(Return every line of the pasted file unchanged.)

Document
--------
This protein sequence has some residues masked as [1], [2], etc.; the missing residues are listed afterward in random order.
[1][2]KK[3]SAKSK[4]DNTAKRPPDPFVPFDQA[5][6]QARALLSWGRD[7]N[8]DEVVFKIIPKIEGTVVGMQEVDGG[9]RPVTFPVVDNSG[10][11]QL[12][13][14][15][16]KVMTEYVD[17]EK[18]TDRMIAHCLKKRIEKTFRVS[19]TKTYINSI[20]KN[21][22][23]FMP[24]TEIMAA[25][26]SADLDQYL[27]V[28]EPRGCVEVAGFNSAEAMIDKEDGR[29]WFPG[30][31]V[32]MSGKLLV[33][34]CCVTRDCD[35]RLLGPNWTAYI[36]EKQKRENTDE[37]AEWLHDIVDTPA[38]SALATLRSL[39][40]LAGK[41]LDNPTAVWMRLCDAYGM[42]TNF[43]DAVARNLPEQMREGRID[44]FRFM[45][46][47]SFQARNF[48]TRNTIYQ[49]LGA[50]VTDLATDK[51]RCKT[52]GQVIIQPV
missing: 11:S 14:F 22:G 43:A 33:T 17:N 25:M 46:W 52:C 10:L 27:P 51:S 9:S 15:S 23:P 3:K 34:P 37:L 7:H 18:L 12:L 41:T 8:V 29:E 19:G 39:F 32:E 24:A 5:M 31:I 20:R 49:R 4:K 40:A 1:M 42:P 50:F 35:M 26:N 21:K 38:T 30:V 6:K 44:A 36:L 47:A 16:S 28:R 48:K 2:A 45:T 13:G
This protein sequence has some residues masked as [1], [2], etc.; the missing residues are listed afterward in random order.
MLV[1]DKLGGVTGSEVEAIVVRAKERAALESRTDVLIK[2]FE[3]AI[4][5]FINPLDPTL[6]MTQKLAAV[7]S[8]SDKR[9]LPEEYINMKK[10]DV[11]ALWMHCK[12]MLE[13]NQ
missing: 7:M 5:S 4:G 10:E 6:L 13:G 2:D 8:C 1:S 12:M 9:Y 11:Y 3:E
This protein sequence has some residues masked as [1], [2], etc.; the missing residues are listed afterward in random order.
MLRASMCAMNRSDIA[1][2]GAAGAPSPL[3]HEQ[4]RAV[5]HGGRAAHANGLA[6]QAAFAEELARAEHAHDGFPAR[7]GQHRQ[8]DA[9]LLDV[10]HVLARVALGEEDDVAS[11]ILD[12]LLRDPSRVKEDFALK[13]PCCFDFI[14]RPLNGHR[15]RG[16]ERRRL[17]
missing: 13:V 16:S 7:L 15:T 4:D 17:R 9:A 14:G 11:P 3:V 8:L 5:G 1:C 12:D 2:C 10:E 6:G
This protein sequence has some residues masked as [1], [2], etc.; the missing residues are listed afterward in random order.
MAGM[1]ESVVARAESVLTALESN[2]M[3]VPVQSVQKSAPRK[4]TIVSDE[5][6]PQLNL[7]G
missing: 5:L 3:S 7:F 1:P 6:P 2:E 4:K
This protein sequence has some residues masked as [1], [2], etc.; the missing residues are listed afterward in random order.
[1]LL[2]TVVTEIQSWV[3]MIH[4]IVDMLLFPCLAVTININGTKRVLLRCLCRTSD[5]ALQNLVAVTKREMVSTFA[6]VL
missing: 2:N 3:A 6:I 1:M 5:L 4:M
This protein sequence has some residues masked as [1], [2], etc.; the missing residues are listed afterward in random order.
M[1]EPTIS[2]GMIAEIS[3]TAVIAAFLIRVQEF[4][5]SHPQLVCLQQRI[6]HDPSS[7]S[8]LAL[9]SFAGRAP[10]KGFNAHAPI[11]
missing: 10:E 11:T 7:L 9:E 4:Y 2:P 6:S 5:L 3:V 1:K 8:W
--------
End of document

This protein sequence has some residues masked as [1], [2], etc.; the missing residues are listed afterward in random order.
[1][2]KK[3]SAKSK[4]DNTAKRPPDPFVPFDQA[5][6]QARALLSWGRD[7]N[8]DEVVFKIIPKIEGTVVGMQEVDGG[9]RPVTFPVVDNSG[10][11]QL[12][13][14][15][16]KVMTEYVD[17]EK[18]TDRMIAHCLKKRIEKTFRVS[19]TKTYINSI[20]KN[21][22][23]FMP[24]TEIMAA[25][26]SADLDQYL[27]V[28]EPRGCVEVAGFNSAEAMIDKEDGR[29]WFPG[30][31]V[32]MSGKLLV[33][34]CCVTRDCD[35]RLLGPNWTAYI[36]EKQKRENTDE[37]AEWLHDIVDTPA[38]SALATLRSL[39][40]LAGK[41]LDNPTAVWMRLCDAYGM[42]TNF[43]DAVARNLPEQMREGRID[44]FRFM[45][46][47]SFQARNF[48]TRNTIYQ[49]LGA[50]VTDLATDK[51]RCKT[52]GQVIIQPV
missing: 11:S 14:F 22:G 43:A 33:T 17:N 25:M 46:W 52:C 10:L 27:P 51:S 9:S 15:S 23:P 3:K 34:P 37:L 7:H 18:L 12:L 41:T 8:V 29:E 19:G 39:F 32:E 24:A 5:M 31:I 20:R 49:R 4:K 40:A 1:M 42:P 50:F 35:M 26:N 21:K 38:T 30:V 6:K 44:A 36:L 47:A 16:S 28:R 48:K 2:A 45:T 13:G
This protein sequence has some residues masked as [1], [2], etc.; the missing residues are listed afterward in random order.
MLV[1]DKLGGVTGSEVEAIVVRAKERAALESRTDVLIK[2]FE[3]AI[4][5]FINPLDPTL[6]MTQKLAAV[7]S[8]SDKR[9]LPEEYINMKK[10]DV[11]ALWMHCK[12]MLE[13]NQ
missing: 7:M 5:S 4:G 10:E 6:L 13:G 2:D 8:C 1:S 12:M 9:Y 11:Y 3:E
This protein sequence has some residues masked as [1], [2], etc.; the missing residues are listed afterward in random order.
MLRASMCAMNRSDIA[1][2]GAAGAPSPL[3]HEQ[4]RAV[5]HGGRAAHANGLA[6]QAAFAEELARAEHAHDGFPAR[7]GQHRQ[8]DA[9]LLDV[10]HVLARVALGEEDDVAS[11]ILD[12]LLRDPSRVKEDFALK[13]PCCFDFI[14]RPLNGHR[15]RG[16]ERRRL[17]
missing: 13:V 16:S 7:L 15:T 4:D 17:R 9:A 14:G 11:P 3:V 8:L 5:G 1:C 12:D 2:C 10:E 6:G
This protein sequence has some residues masked as [1], [2], etc.; the missing residues are listed afterward in random order.
MAGM[1]ESVVARAESVLTALESN[2]M[3]VPVQSVQKSAPRK[4]TIVSDE[5][6]PQLNL[7]G
missing: 5:L 3:S 7:F 1:P 6:P 2:E 4:K
This protein sequence has some residues masked as [1], [2], etc.; the missing residues are listed afterward in random order.
[1]LL[2]TVVTEIQSWV[3]MIH[4]IVDMLLFPCLAVTININGTKRVLLRCLCRTSD[5]ALQNLVAVTKREMVSTFA[6]VL
missing: 2:N 3:A 6:I 1:M 5:L 4:M
This protein sequence has some residues masked as [1], [2], etc.; the missing residues are listed afterward in random order.
M[1]EPTIS[2]GMIAEIS[3]TAVIAAFLIRVQEF[4][5]SHPQLVCLQQRI[6]HDPSS[7]S[8]LAL[9]SFAGRAP[10]KGFNAHAPI[11]
missing: 10:E 11:T 7:L 9:E 4:Y 2:P 6:S 5:L 3:V 1:K 8:W